OTTAWA -- After an awkward and apologetic start, Rick Hillier is back.

The retired top general of Canada’s military, who guided the combat mission in Afghanistan and ran disaster deployments against floods and fires, now faces the most important mission of his career: getting almost 15 million Ontarians vaccinated against COVID-19 in 250 days or less.

His first shots in confronting an enemy that never appeared in the military school playbook were shaky.

Hillier had to grovellingly regret closing down Ontario vaccination efforts over the Christmas holiday, leaving tens of thousands of frozen doses waiting for arms until Santa left town. The public was severely unimpressed.

And brows furrowed when he pitched Health Canada for a single-dose vaccination blitz over retaining supplies for the second dose, straying into an area where he lacked medical expertise. Some might call that mission creep.

But watching him Wednesday, seated beside Ontario Premier Doug Ford at a briefing to repair the damage of Tuesday’s confounding, confusing, stay-at-home, state-of-emergency order, there were signs Hillier is finding his feet and heading in the right direction.

He’s almost finished a vaccination blitz in isolated communities where medical support doesn’t exist. He insists long-term care staff and residents will have their first of two doses done by Feb. 15. And he challenges the feds to give him 50,000 doses a day now and he’ll have injection capacity to handle it up and running within 96 hours as huge vaccination centres become operational.

When a reporter asked about some hospital staff being vaccinated even though they’re not treating COVID-19 victims, he shrugged it off. “Speed trumps perfection,” he shrugged. “It will not be perfect.”

His organizational confidence and candid answers make Hillier a breath of fresh air in this pandemic, cutting through the reek of bovine-enhanced fertilizer emitted by politicians trying to keep their popularity from freefalling as case counts soar.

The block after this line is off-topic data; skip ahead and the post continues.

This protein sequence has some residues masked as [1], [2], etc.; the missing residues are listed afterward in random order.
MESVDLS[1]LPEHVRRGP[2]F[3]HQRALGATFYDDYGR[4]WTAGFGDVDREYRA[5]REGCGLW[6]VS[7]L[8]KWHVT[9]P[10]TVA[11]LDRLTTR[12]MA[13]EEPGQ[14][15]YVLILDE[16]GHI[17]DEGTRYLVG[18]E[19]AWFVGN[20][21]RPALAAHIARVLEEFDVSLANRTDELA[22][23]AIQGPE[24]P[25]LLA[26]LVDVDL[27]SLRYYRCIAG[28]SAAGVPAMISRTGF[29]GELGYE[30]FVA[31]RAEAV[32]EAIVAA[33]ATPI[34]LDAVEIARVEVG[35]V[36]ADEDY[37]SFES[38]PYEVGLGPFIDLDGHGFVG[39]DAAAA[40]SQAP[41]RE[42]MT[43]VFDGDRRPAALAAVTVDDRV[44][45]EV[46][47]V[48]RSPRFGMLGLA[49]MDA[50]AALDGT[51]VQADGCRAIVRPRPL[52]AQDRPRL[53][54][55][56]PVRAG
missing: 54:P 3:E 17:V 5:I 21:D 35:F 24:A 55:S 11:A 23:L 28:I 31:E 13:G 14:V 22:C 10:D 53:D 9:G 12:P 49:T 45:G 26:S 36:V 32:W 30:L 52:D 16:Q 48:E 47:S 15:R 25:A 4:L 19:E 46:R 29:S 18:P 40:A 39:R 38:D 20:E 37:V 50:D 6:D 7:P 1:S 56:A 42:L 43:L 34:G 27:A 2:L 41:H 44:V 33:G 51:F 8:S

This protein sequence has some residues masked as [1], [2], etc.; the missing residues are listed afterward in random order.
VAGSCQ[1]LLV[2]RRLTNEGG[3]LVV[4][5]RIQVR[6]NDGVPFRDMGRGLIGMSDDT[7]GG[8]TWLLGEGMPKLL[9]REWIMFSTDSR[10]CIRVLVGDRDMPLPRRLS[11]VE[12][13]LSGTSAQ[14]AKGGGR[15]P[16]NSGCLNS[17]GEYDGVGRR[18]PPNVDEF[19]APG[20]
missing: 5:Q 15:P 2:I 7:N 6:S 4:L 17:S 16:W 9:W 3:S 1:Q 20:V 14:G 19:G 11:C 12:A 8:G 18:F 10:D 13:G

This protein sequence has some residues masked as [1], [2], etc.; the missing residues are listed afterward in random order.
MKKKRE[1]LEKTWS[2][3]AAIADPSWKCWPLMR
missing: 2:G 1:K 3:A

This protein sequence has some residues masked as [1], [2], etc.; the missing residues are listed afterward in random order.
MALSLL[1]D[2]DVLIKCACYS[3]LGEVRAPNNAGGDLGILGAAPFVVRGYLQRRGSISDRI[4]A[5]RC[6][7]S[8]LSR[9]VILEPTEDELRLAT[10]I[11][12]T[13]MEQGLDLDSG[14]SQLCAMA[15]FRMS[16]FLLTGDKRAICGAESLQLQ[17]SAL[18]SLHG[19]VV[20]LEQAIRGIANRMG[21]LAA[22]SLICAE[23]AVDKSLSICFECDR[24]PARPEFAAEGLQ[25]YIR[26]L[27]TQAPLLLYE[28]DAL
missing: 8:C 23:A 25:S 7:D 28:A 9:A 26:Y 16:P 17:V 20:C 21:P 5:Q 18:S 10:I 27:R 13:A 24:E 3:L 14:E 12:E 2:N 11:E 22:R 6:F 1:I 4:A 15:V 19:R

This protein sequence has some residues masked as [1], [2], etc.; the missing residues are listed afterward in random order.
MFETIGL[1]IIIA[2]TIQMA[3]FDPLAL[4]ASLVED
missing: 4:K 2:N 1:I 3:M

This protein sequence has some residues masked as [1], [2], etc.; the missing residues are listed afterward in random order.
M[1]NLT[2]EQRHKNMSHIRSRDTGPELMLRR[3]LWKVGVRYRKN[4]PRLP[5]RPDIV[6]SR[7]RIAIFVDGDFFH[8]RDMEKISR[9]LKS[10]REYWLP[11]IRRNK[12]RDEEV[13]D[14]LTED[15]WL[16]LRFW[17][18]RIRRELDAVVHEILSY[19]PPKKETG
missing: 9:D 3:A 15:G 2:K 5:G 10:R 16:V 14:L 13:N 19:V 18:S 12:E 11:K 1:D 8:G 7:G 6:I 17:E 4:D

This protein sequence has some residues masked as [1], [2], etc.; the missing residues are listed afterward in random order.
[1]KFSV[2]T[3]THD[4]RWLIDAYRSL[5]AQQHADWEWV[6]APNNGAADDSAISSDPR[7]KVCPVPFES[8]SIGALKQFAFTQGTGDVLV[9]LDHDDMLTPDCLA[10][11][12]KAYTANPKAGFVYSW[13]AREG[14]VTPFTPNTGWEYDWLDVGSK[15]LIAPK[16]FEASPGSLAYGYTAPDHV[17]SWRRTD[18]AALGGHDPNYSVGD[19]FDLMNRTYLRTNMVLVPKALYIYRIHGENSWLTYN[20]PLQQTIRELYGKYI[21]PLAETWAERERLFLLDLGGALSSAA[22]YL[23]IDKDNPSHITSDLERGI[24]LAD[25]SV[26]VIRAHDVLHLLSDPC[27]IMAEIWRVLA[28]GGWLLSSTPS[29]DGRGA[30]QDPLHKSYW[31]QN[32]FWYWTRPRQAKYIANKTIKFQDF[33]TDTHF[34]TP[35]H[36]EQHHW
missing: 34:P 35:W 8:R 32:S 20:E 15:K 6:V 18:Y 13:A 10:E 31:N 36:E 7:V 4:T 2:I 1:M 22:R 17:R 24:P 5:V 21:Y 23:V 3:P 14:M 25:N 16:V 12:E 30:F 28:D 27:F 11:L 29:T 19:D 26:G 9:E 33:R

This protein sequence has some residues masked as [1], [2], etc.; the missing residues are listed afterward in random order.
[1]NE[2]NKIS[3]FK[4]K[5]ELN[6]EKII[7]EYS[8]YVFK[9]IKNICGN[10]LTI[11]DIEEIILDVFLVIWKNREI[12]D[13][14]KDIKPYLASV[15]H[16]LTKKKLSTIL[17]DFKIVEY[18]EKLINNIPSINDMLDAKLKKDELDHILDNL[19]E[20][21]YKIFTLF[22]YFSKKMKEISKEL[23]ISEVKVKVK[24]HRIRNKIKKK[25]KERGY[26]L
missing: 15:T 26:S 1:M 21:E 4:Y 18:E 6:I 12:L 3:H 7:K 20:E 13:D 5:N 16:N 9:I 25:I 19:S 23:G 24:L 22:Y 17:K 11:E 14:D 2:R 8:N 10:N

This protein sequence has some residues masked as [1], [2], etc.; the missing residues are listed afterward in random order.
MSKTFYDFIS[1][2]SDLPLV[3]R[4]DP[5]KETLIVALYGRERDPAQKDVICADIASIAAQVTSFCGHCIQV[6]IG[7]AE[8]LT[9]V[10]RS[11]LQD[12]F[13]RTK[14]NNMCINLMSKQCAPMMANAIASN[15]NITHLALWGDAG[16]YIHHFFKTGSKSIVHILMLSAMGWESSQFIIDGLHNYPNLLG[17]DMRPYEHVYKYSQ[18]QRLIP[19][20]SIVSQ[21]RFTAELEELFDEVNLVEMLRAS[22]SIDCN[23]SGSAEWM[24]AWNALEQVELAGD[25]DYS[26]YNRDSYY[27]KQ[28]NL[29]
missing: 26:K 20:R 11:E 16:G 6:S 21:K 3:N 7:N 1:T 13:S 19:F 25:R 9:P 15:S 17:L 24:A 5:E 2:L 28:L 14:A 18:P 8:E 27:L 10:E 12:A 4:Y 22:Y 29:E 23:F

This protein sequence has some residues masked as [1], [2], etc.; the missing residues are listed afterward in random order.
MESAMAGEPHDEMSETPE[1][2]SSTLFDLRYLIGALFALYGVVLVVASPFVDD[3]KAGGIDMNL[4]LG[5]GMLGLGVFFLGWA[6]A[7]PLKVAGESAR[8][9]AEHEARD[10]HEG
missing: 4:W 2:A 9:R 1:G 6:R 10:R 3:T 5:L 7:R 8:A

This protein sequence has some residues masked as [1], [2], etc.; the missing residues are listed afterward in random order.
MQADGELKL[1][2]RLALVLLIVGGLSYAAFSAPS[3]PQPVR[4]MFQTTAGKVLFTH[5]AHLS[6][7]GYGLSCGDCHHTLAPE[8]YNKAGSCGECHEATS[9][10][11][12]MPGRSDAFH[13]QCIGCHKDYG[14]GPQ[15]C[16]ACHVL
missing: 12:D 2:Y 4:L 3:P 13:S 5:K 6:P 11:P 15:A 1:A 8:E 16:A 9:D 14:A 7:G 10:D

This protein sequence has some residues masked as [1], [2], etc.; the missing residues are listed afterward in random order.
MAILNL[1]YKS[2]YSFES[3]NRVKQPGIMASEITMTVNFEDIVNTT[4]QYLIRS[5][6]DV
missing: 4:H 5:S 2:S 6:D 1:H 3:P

This was particularly welcome in a week when Premier Doug Ford unleashed such a muddled mess of restrictions backed by blank spots or loop-holed details which defied deciphering or logic.

Of course, Hillier is correct that vaccination challenges are going to be the most constant feature of this unprecedented mass inoculation effort.

There will be vaccine supply issues, challenged priorities, abuses that cannot be controlled and plenty of resistance to overcome.

But while you can and undoubtedly will hear good, bad and ugly developments from Hillier in the months ahead, he cannot fail.

Sure, the feds will play the blame game. Canada is awash with so many vaccines, they’ll say, the entire country should be inoculated before summer ends. Left unsaid is that the fault for any slow vaccination effort lies with the provinces.

But that’s a future fight and we should all hope Hillier, and those like him in other provinces, end up with the problem of having too many vaccines as they take aim at giving Canadians their shot at a normal life.

Rick Hillier’s at war against time and an invisible enemy spread by stealth through the air and constantly shape-shifting its viral makeup. That makes his military hunt for the Taliban look like a snowball fight by comparison.

But there are common challenges with both missions.

Rick Hillier inherited a “decade of darkness” military suffering from fiscal neglect and built it into a fiercely combative middle military power.

Let’s hope the country’s most recognized general can quickly arm Canadians against an enemy which kills almost as many Canadians in one day as the 159 soldiers who died during our nine-year mission in Afghanistan.

That’s the bottom line.